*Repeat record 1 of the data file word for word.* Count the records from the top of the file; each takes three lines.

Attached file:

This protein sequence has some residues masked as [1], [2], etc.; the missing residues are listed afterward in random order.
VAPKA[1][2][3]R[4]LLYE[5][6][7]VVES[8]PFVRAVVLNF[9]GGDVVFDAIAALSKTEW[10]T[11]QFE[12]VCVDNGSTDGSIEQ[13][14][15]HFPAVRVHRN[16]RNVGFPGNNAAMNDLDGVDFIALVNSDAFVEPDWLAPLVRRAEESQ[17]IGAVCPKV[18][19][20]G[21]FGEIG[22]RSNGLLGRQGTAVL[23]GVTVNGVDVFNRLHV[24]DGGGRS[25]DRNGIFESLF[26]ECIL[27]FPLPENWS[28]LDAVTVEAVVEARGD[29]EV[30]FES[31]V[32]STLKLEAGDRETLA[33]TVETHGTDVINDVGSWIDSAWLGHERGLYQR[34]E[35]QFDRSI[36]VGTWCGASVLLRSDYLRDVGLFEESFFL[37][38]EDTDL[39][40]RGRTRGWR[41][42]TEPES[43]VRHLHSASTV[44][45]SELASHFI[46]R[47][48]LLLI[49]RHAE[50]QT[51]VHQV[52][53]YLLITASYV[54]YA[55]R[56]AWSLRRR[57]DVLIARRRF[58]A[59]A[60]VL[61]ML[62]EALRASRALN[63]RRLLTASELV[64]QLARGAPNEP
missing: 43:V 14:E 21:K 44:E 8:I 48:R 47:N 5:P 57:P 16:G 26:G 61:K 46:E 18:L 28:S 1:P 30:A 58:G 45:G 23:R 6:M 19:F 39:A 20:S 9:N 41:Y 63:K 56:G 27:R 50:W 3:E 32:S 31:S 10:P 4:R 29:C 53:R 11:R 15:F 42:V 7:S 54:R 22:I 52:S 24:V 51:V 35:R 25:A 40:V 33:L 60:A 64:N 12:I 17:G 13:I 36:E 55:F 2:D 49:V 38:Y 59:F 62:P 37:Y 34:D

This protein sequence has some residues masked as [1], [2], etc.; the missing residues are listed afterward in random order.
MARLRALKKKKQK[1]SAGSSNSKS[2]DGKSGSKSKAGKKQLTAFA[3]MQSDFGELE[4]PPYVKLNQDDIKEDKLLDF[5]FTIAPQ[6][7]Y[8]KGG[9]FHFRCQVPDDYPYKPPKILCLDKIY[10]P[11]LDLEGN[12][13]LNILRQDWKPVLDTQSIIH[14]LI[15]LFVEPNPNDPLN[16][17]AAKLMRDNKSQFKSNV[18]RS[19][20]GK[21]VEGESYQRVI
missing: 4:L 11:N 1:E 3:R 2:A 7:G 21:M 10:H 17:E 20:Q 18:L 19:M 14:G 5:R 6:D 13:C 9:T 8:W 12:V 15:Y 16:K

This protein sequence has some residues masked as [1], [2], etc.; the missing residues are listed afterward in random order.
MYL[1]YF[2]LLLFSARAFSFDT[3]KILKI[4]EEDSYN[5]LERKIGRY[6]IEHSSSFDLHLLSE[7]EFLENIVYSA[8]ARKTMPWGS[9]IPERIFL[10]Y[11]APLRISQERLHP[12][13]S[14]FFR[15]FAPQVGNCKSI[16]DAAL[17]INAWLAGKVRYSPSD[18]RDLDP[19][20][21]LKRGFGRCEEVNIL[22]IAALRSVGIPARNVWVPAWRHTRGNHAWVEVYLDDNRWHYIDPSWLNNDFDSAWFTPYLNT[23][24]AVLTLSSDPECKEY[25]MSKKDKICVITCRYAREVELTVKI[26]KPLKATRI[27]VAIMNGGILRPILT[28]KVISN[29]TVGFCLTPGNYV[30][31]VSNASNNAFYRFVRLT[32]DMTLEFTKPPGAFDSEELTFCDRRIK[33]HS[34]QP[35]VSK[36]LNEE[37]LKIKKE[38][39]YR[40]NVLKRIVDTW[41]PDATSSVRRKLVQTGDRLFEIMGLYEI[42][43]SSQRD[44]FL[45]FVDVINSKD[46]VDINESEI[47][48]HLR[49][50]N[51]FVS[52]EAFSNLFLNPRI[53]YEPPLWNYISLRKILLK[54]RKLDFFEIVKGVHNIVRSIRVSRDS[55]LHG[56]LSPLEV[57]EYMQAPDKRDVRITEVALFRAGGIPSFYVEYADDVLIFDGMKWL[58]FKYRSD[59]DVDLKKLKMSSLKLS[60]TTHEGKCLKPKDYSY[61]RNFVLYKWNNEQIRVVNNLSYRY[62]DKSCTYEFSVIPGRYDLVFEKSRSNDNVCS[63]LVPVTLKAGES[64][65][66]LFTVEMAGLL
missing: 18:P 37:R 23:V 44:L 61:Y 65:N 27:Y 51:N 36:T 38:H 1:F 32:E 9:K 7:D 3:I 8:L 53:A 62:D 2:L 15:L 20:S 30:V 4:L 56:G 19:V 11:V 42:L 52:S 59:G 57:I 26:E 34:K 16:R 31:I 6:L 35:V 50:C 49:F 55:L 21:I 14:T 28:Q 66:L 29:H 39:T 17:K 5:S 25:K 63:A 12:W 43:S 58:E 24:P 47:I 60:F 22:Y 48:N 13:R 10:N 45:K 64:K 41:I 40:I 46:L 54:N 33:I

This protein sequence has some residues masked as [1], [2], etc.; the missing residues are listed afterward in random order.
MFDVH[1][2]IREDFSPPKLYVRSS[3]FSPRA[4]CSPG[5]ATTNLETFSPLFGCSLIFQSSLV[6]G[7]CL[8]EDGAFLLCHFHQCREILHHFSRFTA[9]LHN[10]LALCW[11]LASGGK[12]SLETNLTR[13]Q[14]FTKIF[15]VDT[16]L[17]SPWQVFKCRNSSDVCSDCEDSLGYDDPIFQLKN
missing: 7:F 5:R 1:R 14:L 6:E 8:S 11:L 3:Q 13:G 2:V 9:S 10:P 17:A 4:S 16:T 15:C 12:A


This protein sequence has some residues masked as [1], [2], etc.; the missing residues are listed afterward in random order.
VAPKA[1][2][3]R[4]LLYE[5][6][7]VVES[8]PFVRAVVLNF[9]GGDVVFDAIAALSKTEW[10]T[11]QFE[12]VCVDNGSTDGSIEQ[13][14][15]HFPAVRVHRN[16]RNVGFPGNNAAMNDLDGVDFIALVNSDAFVEPDWLAPLVRRAEESQ[17]IGAVCPKV[18][19][20]G[21]FGEIG[22]RSNGLLGRQGTAVL[23]GVTVNGVDVFNRLHV[24]DGGGRS[25]DRNGIFESLF[26]ECIL[27]FPLPENWS[28]LDAVTVEAVVEARGD[29]EV[30]FES[31]V[32]STLKLEAGDRETLA[33]TVETHGTDVINDVGSWIDSAWLGHERGLYQR[34]E[35]QFDRSI[36]VGTWCGASVLLRSDYLRDVGLFEESFFL[37][38]EDTDL[39][40]RGRTRGWR[41][42]TEPES[43]VRHLHSASTV[44][45]SELASHFI[46]R[47][48]LLLI[49]RHAE[50]QT[51]VHQV[52][53]YLLITASYV[54]YA[55]R[56]AWSLRRR[57]DVLIARRRF[58]A[59]A[60]VL[61]ML[62]EALRASRALN[63]RRLLTASELV[64]QLARGAPNEP
missing: 43:V 14:E 21:K 44:E 8:I 48:R 47:N 5:P 57:P 16:G 26:G 61:K 46:E 18:L 28:S 1:P 30:A 58:G 45:G 23:R 6:M 19:F 39:A 20:S 9:N 41:Y 63:K 56:G 27:R 50:W 3:E 32:S 31:S 10:P 4:R 29:C 53:R 11:R 15:F 42:V 7:S 54:R 22:I 52:S 24:V 51:V 35:R 25:A 40:V 33:L 60:A 64:N 12:I 17:G 13:I 36:E 55:F 2:D 49:V 38:Y 59:F 62:P 37:Y 34:D